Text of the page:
Our Stolen Futurea book by Theo Colborn, Dianne Dumanoski, and John Peterson Myers
 
 

 

In a report of a panel of experts (big .pdf file), the National Toxicology Program of the US National Institute of Environmental Health Sciences confirmed the existence of impacts of endocrine-disrupting compounds at levels below those of traditional concern.

NTP-NIEHS convened the panel to evaluate whether current testing procedures needed to be altered to reflect emerging data on low-dose effects, beneath those identified by traditional testing as thresholds for concern.

The panel concluded that "that there is 'credible evidence' that some hormone-like chemicals can affect test animals' bodily functions at very low levels – well below the "no effect" levels determined by traditional testing."

The strength of the evidence varies from compound to compound.

For example, the most contentious issue is about low dose effects of bisphenol A. The panel concluded that while several studies provide credible evidence of low-dose effects, other studies find no low-level effect, leaving them unable to reach a conclusion about this compound. [Additional evidence has emerged since the panel met suggesting (1) contaminated food supplies may have led some studies to find no impact; and (2) new independent corroboration of bisphenol A impacts at low levels.]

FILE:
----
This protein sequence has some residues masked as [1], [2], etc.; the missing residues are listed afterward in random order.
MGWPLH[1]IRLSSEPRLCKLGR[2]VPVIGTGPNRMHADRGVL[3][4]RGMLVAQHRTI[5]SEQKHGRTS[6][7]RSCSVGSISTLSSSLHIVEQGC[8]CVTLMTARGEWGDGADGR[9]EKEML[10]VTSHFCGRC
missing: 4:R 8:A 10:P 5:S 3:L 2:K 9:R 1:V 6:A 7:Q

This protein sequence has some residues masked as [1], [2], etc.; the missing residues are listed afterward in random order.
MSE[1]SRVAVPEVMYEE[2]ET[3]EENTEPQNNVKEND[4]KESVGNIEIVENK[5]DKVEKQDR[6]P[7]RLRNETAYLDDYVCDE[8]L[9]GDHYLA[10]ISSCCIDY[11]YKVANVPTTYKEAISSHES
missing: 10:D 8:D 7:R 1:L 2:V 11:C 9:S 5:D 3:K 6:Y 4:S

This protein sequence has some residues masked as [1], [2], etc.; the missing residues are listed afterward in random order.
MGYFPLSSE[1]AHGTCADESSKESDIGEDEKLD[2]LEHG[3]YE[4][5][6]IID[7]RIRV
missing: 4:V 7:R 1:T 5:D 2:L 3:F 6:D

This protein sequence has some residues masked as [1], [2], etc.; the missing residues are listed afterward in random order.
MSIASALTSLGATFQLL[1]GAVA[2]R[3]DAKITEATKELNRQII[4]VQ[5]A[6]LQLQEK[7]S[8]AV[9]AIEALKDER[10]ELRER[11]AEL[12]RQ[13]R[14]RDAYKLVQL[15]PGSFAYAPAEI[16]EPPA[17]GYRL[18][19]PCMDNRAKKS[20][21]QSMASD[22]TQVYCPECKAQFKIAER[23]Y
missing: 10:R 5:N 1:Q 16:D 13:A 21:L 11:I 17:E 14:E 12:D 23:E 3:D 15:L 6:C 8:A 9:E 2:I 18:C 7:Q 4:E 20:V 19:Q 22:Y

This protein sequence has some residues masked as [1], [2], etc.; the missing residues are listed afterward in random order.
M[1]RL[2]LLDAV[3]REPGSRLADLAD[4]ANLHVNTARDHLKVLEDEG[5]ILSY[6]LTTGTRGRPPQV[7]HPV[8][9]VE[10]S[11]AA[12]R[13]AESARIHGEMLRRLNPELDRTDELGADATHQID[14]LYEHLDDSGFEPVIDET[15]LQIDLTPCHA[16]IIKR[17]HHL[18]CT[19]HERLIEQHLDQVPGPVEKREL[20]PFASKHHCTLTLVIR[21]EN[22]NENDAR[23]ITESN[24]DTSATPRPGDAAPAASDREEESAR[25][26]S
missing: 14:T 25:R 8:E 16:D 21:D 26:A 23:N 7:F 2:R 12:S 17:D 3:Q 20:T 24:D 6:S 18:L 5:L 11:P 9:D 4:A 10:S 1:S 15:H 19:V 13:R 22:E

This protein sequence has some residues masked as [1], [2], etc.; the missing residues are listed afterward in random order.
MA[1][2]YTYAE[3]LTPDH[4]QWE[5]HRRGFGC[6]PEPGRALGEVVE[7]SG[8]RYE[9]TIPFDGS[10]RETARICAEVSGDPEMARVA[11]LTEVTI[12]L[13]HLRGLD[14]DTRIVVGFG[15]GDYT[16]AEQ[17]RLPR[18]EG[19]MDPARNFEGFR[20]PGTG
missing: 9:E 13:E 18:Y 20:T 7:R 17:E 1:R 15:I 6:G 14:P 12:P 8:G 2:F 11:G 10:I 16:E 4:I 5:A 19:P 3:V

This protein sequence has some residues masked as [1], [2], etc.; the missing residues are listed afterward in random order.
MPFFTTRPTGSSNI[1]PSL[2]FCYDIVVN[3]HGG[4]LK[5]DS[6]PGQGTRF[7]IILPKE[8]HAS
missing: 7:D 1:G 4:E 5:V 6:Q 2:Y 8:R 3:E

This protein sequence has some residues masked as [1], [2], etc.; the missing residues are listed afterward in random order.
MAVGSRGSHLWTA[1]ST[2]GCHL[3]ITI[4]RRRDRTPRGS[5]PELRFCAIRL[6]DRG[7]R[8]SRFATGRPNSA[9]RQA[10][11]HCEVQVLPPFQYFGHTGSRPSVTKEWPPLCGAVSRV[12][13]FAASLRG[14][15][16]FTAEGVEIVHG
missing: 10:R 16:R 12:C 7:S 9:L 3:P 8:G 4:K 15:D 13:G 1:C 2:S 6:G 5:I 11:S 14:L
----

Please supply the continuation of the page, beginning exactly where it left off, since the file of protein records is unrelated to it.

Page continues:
The panel agreed that the evidence was conclusive for a series of other estrogenic compounds, including estradiol, diethylstilbestrol (DES), methoxychlor, genistein and nonylphenol.

The overall conclusions of the panel were (taken from the reports Executive Summary, emphasis added):

  • Low-dose effects, as defined for this review, were demonstrated in laboratory animals exposed to certain endocrine active agents. The effects are dependent on the compound studied and the endpoint measured. In some cases where low-dose effects have been reported, the findings have not been replicated. The toxicological significance of many of these effects has not been determined.
  • The shape of the dose-response curves for these effects varies with the endpoint and dosing regimen, and may be low-dose linear, threshold-appearing, or non-monotonic.
  • The traditional multigeneration reproduction study protocol has not revealed major reproductive or developmental effects in laboratory animals exposed to endocrine active agents at doses approaching their NOAELs set by the standard testing paradigm. However, few multigenerational studies have been conducted over expanded dose ranges, and critical endpoints such as cancer have not been evaluated in multigenerational studies.
  • The Panel recommended additional research to replicate previously reported key low-dose findings, to characterize target tissue dosimetry during critical periods of development, to identify sensitive molecular markers that would be useful in understanding mechanistic events associated with lowdose effects, and to determine the long-term health consequences of low-dose effects of endocrine active agents.
  • The findings of the Panel indicate that the current testing paradigm used for assessments of reproductive and developmental toxicity should be revisited to see if changes are needed regarding dose selection, animal model selection, age when animals are evaluated, and the endpoints being measured following exposure to endocrine active agents.


 

 

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